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Mem:   8176880k total,  8059736k used,   117144k free,    93040k buffers
Swap:  1004052k total,      108k used,  1003944k free,  7257056k cached
  PID USER      PR  NI  VIRT  RES  SHR S %CPU %MEM    TIME+  COMMAND            
 4992 mysql     20   0  291m 115m 5380 S   65  1.4 739:54.71 mysqld             
20260 apache    20   0 43032  18m 3964 S   27  0.2   0:02.50 apache2            
20154 apache    20   0 41588  16m 3964 S   10  0.2   0:00.40 apache2
<snip>

Is this: Mem: 8176880k total, 8059736k used; anything to be worried about!?

And ideas?

many thanks

edit: forgot to say I know nothing about servers, I've been landed with this...

answer:

> free -m
             total       used       free     shared    buffers     cached
Mem:          7985       7665        320          0         89       6942
-/+ buffers/cache:        633       7352
Swap:          980          0        980

doesn't look like I have a memory issue after all

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2 Answers 2

up vote 5 down vote accepted

This is fine - the VIRT value is often around this figure when using prefork.c (which I assume you are):

  PID USER      PR  NI  VIRT  RES  SHR S %CPU %MEM    TIME+  COMMAND
10385 apache    15   0  376m  48m 3932 R 20.3  1.2   0:01.34 httpd
10423 apache    16   0  376m  46m 4576 S 15.0  1.2   0:01.09 httpd
10153 apache    15   0  337m  61m 4672 S 11.6  1.6   0:03.94 httpd
10419 apache    15   0  383m  54m 4696 S 11.6  1.4   0:01.00 httpd

The value you want to monitor is RES - this is the size of the greatest amount of memory that child thread has consumed (in my case, PHP is run as part of that thread, hence the "bloat" as libraries and data are loaded). The thread will not release the allocated memory, however when the apache process kills the thread after its maxrequests as per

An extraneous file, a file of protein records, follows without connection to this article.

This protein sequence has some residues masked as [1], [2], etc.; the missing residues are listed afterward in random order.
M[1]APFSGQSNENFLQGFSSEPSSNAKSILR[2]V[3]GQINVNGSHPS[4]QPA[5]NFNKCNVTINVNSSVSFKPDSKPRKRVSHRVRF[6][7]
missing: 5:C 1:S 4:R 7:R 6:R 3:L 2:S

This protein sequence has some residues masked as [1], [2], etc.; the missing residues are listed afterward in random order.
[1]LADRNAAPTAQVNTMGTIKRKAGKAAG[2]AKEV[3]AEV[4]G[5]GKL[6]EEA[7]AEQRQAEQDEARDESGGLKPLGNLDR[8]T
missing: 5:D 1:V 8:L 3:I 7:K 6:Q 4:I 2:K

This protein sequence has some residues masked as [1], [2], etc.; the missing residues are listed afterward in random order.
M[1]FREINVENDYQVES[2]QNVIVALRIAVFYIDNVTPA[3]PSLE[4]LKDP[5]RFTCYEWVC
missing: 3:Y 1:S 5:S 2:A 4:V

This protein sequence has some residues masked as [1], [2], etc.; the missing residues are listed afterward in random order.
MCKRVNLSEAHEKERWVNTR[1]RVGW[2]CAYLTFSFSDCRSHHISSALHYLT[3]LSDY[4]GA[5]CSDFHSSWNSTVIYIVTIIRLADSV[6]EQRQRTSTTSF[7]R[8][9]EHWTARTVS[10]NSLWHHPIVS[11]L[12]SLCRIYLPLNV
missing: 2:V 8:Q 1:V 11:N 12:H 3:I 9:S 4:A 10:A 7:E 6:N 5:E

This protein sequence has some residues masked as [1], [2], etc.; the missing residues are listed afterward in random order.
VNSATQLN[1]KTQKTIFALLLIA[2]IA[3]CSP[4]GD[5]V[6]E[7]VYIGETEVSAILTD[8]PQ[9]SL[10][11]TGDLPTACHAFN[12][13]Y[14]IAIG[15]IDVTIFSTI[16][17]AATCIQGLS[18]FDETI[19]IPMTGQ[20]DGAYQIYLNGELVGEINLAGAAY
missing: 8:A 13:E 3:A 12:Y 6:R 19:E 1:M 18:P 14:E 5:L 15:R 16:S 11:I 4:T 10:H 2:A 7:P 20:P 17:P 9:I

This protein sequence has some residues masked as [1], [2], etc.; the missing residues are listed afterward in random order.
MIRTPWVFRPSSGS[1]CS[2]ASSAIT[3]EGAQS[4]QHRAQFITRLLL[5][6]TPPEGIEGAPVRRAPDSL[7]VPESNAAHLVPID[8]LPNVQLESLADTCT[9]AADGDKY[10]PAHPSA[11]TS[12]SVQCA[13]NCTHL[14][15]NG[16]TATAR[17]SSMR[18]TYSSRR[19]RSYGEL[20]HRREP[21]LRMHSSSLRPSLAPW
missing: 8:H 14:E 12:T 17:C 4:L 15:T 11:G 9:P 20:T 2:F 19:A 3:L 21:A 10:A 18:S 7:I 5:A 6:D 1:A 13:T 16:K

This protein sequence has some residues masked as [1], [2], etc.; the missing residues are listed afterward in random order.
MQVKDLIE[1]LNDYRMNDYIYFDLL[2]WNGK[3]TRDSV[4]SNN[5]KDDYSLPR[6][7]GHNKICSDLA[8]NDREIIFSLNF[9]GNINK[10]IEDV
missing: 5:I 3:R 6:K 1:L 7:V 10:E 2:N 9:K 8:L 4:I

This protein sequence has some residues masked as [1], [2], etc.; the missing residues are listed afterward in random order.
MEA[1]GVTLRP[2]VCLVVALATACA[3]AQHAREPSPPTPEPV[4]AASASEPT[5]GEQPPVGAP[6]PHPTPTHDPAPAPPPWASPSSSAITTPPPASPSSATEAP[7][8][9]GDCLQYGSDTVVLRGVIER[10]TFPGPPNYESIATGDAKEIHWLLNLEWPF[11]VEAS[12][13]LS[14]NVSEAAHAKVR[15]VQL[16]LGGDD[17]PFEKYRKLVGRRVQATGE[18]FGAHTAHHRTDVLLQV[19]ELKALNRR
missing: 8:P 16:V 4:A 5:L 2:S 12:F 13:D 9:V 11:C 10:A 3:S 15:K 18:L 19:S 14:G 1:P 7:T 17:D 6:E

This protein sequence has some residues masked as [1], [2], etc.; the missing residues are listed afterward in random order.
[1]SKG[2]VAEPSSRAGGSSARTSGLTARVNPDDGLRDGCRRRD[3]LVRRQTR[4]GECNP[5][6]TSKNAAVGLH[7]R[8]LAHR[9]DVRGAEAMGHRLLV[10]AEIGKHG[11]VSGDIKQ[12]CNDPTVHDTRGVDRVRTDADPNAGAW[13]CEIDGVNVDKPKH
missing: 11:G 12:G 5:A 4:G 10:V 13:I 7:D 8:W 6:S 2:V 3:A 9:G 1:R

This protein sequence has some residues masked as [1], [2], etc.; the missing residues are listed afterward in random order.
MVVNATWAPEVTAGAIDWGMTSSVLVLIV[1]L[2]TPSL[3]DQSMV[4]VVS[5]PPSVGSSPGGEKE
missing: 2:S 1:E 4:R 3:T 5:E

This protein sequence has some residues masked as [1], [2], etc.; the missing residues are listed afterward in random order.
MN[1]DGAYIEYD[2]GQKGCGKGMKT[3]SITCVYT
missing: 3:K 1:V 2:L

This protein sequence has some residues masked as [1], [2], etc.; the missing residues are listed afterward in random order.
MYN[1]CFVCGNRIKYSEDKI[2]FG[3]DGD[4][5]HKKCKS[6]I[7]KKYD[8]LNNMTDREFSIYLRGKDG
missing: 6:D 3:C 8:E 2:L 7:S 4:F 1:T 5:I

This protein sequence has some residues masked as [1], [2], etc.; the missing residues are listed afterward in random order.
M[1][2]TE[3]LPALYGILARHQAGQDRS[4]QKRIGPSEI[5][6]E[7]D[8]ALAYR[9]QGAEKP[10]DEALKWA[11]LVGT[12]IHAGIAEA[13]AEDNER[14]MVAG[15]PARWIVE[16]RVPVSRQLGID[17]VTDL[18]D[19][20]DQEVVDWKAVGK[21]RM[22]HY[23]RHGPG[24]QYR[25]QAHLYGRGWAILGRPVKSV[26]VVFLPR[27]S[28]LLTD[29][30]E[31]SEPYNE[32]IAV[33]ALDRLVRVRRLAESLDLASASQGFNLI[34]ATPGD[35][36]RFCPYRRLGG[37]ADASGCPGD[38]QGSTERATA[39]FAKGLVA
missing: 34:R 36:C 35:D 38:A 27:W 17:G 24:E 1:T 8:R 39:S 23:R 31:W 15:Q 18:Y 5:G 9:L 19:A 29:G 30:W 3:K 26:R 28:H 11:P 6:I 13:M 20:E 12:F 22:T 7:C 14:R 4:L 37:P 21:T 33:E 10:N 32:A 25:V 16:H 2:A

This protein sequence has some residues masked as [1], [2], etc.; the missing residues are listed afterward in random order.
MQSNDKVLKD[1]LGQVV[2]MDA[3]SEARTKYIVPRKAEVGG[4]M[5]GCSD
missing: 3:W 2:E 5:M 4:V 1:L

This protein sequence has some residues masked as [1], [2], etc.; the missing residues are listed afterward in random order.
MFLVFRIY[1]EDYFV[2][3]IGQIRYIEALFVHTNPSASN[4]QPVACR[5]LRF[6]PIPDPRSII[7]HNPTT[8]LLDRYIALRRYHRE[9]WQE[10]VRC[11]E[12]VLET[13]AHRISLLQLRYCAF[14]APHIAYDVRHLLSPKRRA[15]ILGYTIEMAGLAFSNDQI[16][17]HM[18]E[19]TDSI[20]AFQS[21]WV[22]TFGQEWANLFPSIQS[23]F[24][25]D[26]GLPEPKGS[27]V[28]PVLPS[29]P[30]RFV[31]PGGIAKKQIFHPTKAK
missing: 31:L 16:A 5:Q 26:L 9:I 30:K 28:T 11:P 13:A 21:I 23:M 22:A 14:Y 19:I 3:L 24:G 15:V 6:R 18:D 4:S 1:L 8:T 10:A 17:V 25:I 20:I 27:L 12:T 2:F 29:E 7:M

<IfModule prefork.c>
MaxRequestsPerChild  1000

the thread will return to its native memory consumption.

To lower these values, ensure you are only loading the apache modules you require, and monitor apache's threads while you run a very large PHP script (ini_set('memory_limit', '128M');then recursively load data into an array - that should do it). Then, during real world usage, lower the MaxRequestsPerChild value until you see your apache RES at a reasonable level.

Here are some useful parameter tuning articles:

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Well the RES seems OK, what worries me is the Mem: 8176880k total, 8059736k used, stated at the top. You mentioned apache not releasing the mem reserved? How do I find out!? Thanks –  Dorjan Sep 24 '09 at 15:06
    
After looking on your articles I can see it isn't a memory issue (i think) –  Dorjan Sep 24 '09 at 15:26
    
As HD says, top doesn't report memory usage in the traditional sense, there is a very well written response to that particular query linuxforums.org/forum/linux-newbie/… –  Andy Sep 24 '09 at 16:20

It's ok. Free memory means RAM that is not used by systems, applications and cache. You can consider "Buffers" and "Cached" as another free RAM. So you have around 7 GB of free ram. With the command:

free

you can see the "real" free RAM in the line: -/+ buffers/cache. Also you can use htop.

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Thanks HD, I've already figured it all out as you can see in my edit :) –  Dorjan Sep 24 '09 at 17:14

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